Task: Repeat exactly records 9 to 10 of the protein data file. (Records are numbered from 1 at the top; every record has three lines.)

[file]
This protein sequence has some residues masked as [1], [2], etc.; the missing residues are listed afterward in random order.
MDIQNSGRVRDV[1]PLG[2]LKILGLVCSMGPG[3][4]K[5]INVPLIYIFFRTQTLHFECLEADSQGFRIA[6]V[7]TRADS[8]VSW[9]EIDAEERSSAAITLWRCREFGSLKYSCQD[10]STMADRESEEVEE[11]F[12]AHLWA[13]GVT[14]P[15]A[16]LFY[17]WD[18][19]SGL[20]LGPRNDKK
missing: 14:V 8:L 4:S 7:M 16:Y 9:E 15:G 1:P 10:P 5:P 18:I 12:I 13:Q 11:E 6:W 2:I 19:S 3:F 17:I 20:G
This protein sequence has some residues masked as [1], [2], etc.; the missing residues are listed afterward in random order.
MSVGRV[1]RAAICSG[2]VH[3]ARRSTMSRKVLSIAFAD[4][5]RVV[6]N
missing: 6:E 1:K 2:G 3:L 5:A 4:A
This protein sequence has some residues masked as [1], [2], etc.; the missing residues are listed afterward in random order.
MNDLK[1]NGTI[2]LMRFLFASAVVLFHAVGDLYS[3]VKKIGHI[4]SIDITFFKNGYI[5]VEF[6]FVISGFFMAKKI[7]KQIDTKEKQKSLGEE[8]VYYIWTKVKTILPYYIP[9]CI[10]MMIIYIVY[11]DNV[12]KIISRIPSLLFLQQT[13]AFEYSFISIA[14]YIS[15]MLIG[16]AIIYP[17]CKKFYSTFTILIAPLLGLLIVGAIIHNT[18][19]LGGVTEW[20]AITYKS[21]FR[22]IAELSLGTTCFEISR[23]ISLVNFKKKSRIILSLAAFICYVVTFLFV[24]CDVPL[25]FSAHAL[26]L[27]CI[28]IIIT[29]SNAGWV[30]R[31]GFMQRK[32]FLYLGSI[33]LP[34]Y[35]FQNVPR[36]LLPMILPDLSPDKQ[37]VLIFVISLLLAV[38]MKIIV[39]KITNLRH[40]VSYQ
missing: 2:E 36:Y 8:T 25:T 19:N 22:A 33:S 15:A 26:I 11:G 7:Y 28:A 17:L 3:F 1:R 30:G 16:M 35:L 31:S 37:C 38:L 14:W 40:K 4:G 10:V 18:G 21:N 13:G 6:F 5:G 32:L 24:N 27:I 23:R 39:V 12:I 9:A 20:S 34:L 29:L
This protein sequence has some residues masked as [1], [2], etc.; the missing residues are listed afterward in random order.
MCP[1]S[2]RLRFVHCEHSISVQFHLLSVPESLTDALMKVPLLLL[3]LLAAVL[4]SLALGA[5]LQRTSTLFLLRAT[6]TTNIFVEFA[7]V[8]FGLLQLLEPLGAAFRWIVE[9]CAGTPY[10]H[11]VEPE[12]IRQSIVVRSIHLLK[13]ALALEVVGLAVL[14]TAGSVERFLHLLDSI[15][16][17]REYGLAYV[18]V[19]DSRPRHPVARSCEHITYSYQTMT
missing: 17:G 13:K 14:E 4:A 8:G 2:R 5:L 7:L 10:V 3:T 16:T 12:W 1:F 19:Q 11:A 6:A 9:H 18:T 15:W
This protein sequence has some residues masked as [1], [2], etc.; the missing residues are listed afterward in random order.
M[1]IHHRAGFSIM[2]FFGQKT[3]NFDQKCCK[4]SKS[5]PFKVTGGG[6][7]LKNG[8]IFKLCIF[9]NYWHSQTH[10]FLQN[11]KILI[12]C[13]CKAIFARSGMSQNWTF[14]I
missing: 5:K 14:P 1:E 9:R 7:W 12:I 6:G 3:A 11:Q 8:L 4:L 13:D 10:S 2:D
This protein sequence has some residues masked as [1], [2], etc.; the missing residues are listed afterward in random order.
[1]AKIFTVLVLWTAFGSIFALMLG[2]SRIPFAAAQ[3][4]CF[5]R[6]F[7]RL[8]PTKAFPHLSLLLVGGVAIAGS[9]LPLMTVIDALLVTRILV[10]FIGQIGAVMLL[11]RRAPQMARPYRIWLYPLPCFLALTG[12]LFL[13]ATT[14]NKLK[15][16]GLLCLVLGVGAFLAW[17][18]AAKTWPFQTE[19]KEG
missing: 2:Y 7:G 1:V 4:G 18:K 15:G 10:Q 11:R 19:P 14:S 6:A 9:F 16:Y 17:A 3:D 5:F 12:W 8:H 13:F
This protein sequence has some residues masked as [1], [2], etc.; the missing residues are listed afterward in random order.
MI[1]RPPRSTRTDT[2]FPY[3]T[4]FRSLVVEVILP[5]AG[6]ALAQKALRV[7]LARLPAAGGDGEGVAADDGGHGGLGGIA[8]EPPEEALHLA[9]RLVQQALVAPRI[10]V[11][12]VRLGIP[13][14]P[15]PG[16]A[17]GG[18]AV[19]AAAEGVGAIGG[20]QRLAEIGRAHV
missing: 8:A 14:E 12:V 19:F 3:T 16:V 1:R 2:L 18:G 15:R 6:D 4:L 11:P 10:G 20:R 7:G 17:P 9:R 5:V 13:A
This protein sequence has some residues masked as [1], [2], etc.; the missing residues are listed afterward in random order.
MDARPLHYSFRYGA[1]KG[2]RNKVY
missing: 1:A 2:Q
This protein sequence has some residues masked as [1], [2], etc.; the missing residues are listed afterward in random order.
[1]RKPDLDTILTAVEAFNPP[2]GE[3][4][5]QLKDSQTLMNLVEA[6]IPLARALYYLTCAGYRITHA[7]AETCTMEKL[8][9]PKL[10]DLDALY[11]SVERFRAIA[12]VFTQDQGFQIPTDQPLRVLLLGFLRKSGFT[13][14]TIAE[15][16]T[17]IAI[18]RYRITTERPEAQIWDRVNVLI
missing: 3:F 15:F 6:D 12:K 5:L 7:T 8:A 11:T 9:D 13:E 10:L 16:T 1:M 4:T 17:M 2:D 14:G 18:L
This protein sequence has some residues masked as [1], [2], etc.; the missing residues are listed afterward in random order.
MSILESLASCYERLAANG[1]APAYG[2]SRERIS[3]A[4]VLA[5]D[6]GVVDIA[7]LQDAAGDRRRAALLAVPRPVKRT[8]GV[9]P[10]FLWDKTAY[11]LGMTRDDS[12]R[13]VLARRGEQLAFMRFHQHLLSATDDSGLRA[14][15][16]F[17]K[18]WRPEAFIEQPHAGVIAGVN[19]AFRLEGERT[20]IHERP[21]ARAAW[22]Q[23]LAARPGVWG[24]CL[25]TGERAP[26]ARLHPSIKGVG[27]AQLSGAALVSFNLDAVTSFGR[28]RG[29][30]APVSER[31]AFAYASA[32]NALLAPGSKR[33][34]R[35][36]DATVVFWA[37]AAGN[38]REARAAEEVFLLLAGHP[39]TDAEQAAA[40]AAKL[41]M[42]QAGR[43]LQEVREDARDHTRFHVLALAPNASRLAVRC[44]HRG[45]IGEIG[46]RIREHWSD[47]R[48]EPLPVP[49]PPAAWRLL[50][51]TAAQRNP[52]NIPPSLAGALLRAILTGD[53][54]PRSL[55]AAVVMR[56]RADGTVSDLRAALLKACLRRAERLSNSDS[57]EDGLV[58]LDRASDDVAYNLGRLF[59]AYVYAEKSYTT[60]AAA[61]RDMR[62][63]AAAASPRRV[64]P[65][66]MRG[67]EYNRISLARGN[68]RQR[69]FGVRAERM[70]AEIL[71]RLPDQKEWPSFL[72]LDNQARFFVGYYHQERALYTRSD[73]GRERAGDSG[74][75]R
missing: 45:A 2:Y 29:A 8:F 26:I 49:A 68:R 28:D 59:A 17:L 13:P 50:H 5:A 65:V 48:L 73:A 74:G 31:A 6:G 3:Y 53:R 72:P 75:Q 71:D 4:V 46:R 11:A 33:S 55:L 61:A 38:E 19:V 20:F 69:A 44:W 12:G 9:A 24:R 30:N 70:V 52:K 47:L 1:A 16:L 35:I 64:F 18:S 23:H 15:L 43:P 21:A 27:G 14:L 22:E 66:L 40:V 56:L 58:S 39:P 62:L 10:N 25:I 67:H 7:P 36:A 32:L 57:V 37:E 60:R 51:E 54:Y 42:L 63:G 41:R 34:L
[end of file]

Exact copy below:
This protein sequence has some residues masked as [1], [2], etc.; the missing residues are listed afterward in random order.
[1]RKPDLDTILTAVEAFNPP[2]GE[3][4][5]QLKDSQTLMNLVEA[6]IPLARALYYLTCAGYRITHA[7]AETCTMEKL[8][9]PKL[10]DLDALY[11]SVERFRAIA[12]VFTQDQGFQIPTDQPLRVLLLGFLRKSGFT[13][14]TIAE[15][16]T[17]IAI[18]RYRITTERPEAQIWDRVNVLI
missing: 3:F 15:F 6:D 12:K 5:L 7:T 8:A 11:T 9:D 13:E 10:L 16:T 1:M 4:T 17:M 2:D 14:G 18:L
This protein sequence has some residues masked as [1], [2], etc.; the missing residues are listed afterward in random order.
MSILESLASCYERLAANG[1]APAYG[2]SRERIS[3]A[4]VLA[5]D[6]GVVDIA[7]LQDAAGDRRRAALLAVPRPVKRT[8]GV[9]P[10]FLWDKTAY[11]LGMTRDDS[12]R[13]VLARRGEQLAFMRFHQHLLSATDDSGLRA[14][15][16]F[17]K[18]WRPEAFIEQPHAGVIAGVN[19]AFRLEGERT[20]IHERP[21]ARAAW[22]Q[23]LAARPGVWG[24]CL[25]TGERAP[26]ARLHPSIKGVG[27]AQLSGAALVSFNLDAVTSFGR[28]RG[29][30]APVSER[31]AFAYASA[32]NALLAPGSKR[33][34]R[35][36]DATVVFWA[37]AAGN[38]REARAAEEVFLLLAGHP[39]TDAEQAAA[40]AAKL[41]M[42]QAGR[43]LQEVREDARDHTRFHVLALAPNASRLAVRC[44]HRG[45]IGEIG[46]RIREHWSD[47]R[48]EPLPVP[49]PPAAWRLL[50][51]TAAQRNP[52]NIPPSLAGALLRAILTGD[53][54]PRSL[55]AAVVMR[56]RADGTVSDLRAALLKACLRRAERLSNSDS[57]EDGLV[58]LDRASDDVAYNLGRLF[59]AYVYAEKSYTT[60]AAA[61]RDMR[62][63]AAAASPRRV[64]P[65][66]MRG[67]EYNRISLARGN[68]RQR[69]FGVRAERM[70]AEIL[71]RLPDQKEWPSFL[72]LDNQARFFVGYYHQERALYTRSD[73]GRERAGDSG[74][75]R
missing: 45:A 2:Y 29:A 8:F 26:I 49:A 68:R 28:D 59:A 17:L 13:P 50:H 5:A 65:V 48:L 73:A 74:G 31:A 6:G 3:Y 53:R 72:P 75:Q 71:D 4:V 46:R 11:A 33:S 55:L 61:A 38:E 19:V 20:F 69:A 44:W 12:G 9:A 24:R 30:N 70:V 52:K 47:L 1:A 16:L 35:I 64:F 18:S 23:H 15:L 43:P 21:A 27:G 14:L 22:E 66:L 40:V 56:L 58:S 39:P 62:L 10:N 25:I 67:H 7:P 36:A 32:L 57:V 37:E 60:R 51:E 54:Y 42:L 63:G 41:R 34:L